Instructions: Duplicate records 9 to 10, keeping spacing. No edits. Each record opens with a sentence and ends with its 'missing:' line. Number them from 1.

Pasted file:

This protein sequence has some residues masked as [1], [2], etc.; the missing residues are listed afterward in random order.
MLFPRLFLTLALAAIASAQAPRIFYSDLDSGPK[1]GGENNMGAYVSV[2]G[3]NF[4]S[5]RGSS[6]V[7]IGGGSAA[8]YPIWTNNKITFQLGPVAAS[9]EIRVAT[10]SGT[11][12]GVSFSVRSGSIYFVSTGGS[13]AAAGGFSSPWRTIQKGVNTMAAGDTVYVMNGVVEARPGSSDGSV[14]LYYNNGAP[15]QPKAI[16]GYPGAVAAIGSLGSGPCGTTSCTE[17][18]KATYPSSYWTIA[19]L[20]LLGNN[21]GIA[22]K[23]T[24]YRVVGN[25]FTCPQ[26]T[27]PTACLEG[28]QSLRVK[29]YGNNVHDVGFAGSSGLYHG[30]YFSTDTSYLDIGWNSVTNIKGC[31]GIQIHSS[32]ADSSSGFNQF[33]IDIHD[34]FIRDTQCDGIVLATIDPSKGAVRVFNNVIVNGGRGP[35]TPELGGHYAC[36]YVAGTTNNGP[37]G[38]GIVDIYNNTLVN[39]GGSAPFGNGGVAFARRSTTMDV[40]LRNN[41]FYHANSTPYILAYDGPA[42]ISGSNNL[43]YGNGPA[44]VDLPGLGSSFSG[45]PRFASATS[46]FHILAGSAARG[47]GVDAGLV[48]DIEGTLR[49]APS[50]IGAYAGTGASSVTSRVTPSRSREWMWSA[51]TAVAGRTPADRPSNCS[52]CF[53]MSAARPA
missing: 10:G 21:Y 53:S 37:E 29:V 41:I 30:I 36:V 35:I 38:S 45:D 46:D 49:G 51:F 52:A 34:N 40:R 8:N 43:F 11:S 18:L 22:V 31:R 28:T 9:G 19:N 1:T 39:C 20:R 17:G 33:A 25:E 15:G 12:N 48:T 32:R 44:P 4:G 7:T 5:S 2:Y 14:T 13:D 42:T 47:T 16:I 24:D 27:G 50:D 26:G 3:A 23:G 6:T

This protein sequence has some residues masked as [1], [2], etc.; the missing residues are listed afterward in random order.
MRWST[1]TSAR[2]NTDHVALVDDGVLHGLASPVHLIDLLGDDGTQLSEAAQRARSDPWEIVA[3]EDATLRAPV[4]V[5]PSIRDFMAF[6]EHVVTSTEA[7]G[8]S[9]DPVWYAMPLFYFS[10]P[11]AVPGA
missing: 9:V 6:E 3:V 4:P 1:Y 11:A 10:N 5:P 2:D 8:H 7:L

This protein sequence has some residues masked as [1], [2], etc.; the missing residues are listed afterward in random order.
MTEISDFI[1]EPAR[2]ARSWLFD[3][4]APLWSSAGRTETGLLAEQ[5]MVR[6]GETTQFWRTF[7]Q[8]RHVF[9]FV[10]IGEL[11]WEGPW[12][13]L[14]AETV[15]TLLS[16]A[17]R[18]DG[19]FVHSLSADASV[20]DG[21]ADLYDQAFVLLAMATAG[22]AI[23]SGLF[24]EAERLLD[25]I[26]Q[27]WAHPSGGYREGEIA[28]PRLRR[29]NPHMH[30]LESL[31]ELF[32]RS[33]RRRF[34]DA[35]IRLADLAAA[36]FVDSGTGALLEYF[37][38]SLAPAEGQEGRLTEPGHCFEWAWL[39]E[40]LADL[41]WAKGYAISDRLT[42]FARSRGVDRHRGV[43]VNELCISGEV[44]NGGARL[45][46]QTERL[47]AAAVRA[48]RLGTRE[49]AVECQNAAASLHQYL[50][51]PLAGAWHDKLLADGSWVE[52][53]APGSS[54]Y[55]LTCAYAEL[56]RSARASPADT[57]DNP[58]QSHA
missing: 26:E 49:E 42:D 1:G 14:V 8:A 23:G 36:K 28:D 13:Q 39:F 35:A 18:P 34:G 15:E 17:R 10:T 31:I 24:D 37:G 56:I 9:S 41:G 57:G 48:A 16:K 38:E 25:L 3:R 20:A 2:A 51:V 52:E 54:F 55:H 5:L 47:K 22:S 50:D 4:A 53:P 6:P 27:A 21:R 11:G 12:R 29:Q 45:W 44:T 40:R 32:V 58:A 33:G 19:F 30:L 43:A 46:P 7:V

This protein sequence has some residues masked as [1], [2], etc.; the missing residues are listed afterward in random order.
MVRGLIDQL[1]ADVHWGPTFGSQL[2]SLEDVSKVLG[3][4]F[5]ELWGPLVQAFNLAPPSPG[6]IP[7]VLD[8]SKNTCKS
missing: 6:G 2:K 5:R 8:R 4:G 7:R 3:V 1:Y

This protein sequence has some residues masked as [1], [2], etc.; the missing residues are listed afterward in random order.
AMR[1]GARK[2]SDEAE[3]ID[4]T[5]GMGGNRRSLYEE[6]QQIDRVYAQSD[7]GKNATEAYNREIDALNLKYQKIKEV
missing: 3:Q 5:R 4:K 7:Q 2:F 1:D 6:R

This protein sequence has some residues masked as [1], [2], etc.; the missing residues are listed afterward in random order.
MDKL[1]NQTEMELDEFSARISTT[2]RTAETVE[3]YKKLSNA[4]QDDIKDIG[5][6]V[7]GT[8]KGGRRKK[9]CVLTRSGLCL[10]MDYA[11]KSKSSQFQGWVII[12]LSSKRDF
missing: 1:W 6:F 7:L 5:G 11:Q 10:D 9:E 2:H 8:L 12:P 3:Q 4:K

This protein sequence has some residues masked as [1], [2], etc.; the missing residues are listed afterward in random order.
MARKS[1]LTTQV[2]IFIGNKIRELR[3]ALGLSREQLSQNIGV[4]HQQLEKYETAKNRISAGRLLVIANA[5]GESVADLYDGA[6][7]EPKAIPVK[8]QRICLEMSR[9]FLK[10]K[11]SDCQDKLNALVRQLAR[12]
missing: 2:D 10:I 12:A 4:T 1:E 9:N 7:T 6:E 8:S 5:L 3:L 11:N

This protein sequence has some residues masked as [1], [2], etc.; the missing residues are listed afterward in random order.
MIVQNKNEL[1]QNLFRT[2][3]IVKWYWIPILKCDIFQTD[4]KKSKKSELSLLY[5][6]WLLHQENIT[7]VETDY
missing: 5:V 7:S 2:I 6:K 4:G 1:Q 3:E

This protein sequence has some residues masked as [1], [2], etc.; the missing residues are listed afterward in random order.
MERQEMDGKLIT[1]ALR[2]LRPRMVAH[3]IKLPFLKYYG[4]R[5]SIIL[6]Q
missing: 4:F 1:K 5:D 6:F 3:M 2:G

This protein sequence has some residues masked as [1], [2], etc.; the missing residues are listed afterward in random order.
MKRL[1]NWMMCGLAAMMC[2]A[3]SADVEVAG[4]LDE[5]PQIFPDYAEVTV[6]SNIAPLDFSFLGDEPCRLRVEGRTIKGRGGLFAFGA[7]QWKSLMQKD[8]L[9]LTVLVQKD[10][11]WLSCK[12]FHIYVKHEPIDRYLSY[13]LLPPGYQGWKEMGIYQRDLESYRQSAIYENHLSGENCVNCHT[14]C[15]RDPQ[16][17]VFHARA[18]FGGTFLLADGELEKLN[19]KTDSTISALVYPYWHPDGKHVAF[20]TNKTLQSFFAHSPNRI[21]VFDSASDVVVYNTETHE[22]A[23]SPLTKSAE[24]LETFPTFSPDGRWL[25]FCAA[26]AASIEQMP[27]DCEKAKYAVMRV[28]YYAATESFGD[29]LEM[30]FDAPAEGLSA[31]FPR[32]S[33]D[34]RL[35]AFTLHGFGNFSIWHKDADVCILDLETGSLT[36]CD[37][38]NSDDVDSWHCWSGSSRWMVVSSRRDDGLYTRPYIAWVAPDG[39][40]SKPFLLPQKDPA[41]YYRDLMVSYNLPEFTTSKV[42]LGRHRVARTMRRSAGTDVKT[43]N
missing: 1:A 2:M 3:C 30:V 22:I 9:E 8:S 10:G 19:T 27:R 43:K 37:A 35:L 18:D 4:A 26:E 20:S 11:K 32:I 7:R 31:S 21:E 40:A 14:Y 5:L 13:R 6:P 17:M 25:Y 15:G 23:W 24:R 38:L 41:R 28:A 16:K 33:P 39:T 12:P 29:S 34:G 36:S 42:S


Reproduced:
This protein sequence has some residues masked as [1], [2], etc.; the missing residues are listed afterward in random order.
MERQEMDGKLIT[1]ALR[2]LRPRMVAH[3]IKLPFLKYYG[4]R[5]SIIL[6]Q
missing: 4:F 1:K 5:D 6:F 3:M 2:G

This protein sequence has some residues masked as [1], [2], etc.; the missing residues are listed afterward in random order.
MKRL[1]NWMMCGLAAMMC[2]A[3]SADVEVAG[4]LDE[5]PQIFPDYAEVTV[6]SNIAPLDFSFLGDEPCRLRVEGRTIKGRGGLFAFGA[7]QWKSLMQKD[8]L[9]LTVLVQKD[10][11]WLSCK[12]FHIYVKHEPIDRYLSY[13]LLPPGYQGWKEMGIYQRDLESYRQSAIYENHLSGENCVNCHT[14]C[15]RDPQ[16][17]VFHARA[18]FGGTFLLADGELEKLN[19]KTDSTISALVYPYWHPDGKHVAF[20]TNKTLQSFFAHSPNRI[21]VFDSASDVVVYNTETHE[22]A[23]SPLTKSAE[24]LETFPTFSPDGRWL[25]FCAA[26]AASIEQMP[27]DCEKAKYAVMRV[28]YYAATESFGD[29]LEM[30]FDAPAEGLSA[31]FPR[32]S[33]D[34]RL[35]AFTLHGFGNFSIWHKDADVCILDLETGSLT[36]CD[37][38]NSDDVDSWHCWSGSSRWMVVSSRRDDGLYTRPYIAWVAPDG[39][40]SKPFLLPQKDPA[41]YYRDLMVSYNLPEFTTSKV[42]LGRHRVARTMRRSAGTDVKT[43]N
missing: 1:A 2:M 3:C 30:V 22:I 9:E 8:S 10:G 19:T 27:R 43:K 37:A 35:L 18:D 4:A 26:E 20:S 11:K 32:I 7:R 31:S 21:E 40:A 14:Y 5:L 13:R 6:P 17:M 25:Y 15:G 23:W 24:R 38:L 41:R 28:A 16:K 33:P 39:T 12:P 29:S 34:G 36:S 42:S